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About The Music
When Oren meets Leah, he learns she is attempting to make it as a singer in local restaurants, such as The Oaks Bistro (actually filmed at the Long Ridge Tavern in Stamford). "She's a frustrated lounge singer, who doesn't really know what she's doing with her life," Douglas states. "And she has the unfortunate habit of never being able to finish any of her songs."

The songs which Leah - and Keaton - sing were chosen together by the actress and her director. "We went through a lot of different catalogs and tried to figure out what kinds of things she would be singing," Reiner recalls. "We tried to mix it up. We felt she probably played in some musical comedies, so there are some older standards."

While the score for the film was written by Marc Shaiman, Reiner himself selected the terrific group of songs heard throughout the film, representing tunes from Leah and Oren's prime.

The film opens and closes with the Judy Collins' 1960s classic, "Both Sides Now." "I had that idea from the beginning, because I wanted to do music that was of their era," Reiner explains. "I wanted that song for the opening and closing credits, but if we'd used the original recording, with our budget, we couldn't afford it." The only way to make the song affordable was to ask Collins to re-record it especially for the film. "She's done it thousands of times, and wanted to put a new spin on it, as most artists would. But I always remembered her version from when I was a kid, which is an iconic memory. And that's what she did, just like she had done originally."

Leah's own singing performances indeed have one fatal flaw: she can't get through an entire song without falling apart. "It makes her think about her husband," says Reiner. "So anytime she's singing something that reminds her of her husband, she starts breaking down. And I love it, because every once in a while, she just cries. And she just says, 'It's just something I do.'"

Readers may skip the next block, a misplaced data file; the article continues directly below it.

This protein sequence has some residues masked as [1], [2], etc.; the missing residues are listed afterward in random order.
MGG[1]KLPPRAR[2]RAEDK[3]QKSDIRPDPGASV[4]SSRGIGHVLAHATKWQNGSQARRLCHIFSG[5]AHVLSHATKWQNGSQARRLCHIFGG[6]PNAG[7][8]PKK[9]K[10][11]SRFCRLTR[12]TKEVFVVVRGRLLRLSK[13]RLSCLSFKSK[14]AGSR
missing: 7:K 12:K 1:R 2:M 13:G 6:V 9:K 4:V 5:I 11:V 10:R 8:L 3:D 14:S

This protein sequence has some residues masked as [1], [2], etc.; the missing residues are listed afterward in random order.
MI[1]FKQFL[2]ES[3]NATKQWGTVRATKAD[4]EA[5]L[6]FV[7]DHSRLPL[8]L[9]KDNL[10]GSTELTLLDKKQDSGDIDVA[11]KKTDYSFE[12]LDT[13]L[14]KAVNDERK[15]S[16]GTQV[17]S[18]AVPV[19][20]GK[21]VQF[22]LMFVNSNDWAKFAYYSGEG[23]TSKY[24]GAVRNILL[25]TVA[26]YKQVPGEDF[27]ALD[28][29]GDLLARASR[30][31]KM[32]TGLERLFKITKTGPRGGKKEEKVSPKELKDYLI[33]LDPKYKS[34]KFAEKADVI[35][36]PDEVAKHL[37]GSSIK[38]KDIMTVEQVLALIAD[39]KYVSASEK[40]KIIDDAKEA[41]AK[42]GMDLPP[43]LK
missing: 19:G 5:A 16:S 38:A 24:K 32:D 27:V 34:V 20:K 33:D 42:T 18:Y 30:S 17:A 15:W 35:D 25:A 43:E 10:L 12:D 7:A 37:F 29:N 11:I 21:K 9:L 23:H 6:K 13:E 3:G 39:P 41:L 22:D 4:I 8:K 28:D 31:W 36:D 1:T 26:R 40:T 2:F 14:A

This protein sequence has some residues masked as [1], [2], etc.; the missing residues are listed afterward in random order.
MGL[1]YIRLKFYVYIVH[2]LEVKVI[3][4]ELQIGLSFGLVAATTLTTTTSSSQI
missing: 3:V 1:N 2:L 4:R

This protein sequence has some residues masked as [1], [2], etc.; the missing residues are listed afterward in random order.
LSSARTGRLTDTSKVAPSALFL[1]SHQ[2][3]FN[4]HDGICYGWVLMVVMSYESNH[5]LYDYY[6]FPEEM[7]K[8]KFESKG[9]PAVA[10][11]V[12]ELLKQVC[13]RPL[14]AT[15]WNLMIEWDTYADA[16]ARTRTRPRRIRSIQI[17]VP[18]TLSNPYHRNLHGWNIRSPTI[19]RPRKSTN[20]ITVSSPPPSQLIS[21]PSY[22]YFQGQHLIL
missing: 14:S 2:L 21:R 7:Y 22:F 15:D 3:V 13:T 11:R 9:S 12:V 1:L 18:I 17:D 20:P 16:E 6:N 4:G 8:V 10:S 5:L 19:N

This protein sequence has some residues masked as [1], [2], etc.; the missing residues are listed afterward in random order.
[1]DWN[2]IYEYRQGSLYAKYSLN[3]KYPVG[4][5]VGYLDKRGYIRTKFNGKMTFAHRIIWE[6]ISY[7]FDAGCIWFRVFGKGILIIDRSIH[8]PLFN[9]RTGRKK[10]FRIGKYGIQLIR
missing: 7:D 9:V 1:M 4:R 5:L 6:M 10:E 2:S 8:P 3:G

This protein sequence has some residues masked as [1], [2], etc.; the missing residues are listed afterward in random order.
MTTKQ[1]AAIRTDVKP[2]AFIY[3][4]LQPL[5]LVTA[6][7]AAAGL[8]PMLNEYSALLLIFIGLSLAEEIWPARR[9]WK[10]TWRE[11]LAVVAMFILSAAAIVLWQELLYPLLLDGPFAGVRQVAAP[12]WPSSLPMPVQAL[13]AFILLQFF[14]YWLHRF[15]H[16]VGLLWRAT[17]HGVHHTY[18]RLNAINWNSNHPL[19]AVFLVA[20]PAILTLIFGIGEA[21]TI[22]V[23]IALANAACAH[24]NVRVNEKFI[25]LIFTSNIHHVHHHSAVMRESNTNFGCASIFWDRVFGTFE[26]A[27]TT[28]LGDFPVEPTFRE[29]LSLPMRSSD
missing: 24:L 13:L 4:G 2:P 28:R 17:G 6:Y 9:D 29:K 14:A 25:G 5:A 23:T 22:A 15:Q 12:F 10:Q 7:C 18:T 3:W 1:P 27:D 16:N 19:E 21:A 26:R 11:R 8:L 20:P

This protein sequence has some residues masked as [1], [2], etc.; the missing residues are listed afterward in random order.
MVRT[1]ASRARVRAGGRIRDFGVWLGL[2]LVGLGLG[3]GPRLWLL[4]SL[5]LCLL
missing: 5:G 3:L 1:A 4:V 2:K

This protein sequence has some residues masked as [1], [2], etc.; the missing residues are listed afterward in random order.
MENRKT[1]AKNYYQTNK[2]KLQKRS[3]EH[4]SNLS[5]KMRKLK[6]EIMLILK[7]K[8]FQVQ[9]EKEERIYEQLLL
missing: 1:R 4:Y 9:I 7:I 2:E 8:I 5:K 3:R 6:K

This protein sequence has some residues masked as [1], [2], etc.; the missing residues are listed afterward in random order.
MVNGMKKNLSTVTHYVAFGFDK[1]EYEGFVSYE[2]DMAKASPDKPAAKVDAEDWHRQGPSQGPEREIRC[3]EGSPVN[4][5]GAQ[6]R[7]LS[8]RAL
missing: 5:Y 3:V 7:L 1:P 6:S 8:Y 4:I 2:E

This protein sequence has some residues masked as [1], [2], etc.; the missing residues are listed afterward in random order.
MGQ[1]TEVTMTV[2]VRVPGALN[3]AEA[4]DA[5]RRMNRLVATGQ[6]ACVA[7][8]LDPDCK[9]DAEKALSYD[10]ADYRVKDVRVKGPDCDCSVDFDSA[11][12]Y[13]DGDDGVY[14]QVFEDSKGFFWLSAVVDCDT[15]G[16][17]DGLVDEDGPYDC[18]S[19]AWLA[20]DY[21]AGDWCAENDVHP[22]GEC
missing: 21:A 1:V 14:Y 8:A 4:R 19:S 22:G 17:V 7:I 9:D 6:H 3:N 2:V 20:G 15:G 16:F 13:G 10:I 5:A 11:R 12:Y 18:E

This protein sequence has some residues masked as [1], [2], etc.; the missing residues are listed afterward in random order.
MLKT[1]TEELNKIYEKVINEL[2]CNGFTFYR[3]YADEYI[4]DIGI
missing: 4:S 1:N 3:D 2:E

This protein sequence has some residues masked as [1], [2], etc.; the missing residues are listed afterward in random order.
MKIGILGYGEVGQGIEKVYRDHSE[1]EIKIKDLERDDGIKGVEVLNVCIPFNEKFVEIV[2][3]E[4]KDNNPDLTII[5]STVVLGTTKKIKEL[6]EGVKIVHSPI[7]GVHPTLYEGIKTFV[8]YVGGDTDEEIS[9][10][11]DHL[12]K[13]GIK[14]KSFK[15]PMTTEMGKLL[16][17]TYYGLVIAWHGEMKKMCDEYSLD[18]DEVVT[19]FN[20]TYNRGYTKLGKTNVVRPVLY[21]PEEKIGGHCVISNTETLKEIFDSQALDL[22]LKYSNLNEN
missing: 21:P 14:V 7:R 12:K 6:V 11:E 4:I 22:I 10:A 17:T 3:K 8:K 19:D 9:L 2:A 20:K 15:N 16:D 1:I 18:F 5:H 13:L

Part of the problem is her between-song banter, in which she can't stop herself from talking about the late Eugene. "I try to help her with that," Douglas says. "She always tends to bring in her dead husband, so I tell her to stay away from dead people."

Oren indeed appoints himself her unofficial manager. Keaton explains, "Michael Douglas's character Oren helps Leah immensely, because he gives her the opportunity to sing in a venue that she's never had - a golden opportunity to have a kind of sideline career - which is really a great way of expressing herself through singing," and this connection eventually leads to a romance between the two.

Besides a new manager, Lea also has her trusty piano player, an affable fellow with a bad toupee named Artie, who has an uncanny resemblance to that "Meathead" guy on "All in the Family." "I found an actor who would work for scale," informs Reiner, whom he apparently then got rid of and took the spot himself.

"I don't really like to be in movies that I direct," he says. "I just did a part in THE WOLF OF WALL STREET, and that was fun because I didn't have any of the headaches. They were all Marty Scorsese's to have. But when I'm directing, I don't like it, because my brain gets split in two places. I'm in costume, and then I'm directing, and I'm walking around like an idiot. But every once in a while I'll see something and say, 'Well, geez, I could play this part.'"

And the hairpiece? "It's completely undetectable," he says. "Actually, it was a process. I had to find something that looked really bad. At one point, we cut it, and I looked like Hitler. And I thought, 'Geez, this isn't good. Jewish guys shouldn't be looking like Hitler." Adjustments were made, though, and as Douglas notes, "That piece was something fierce."

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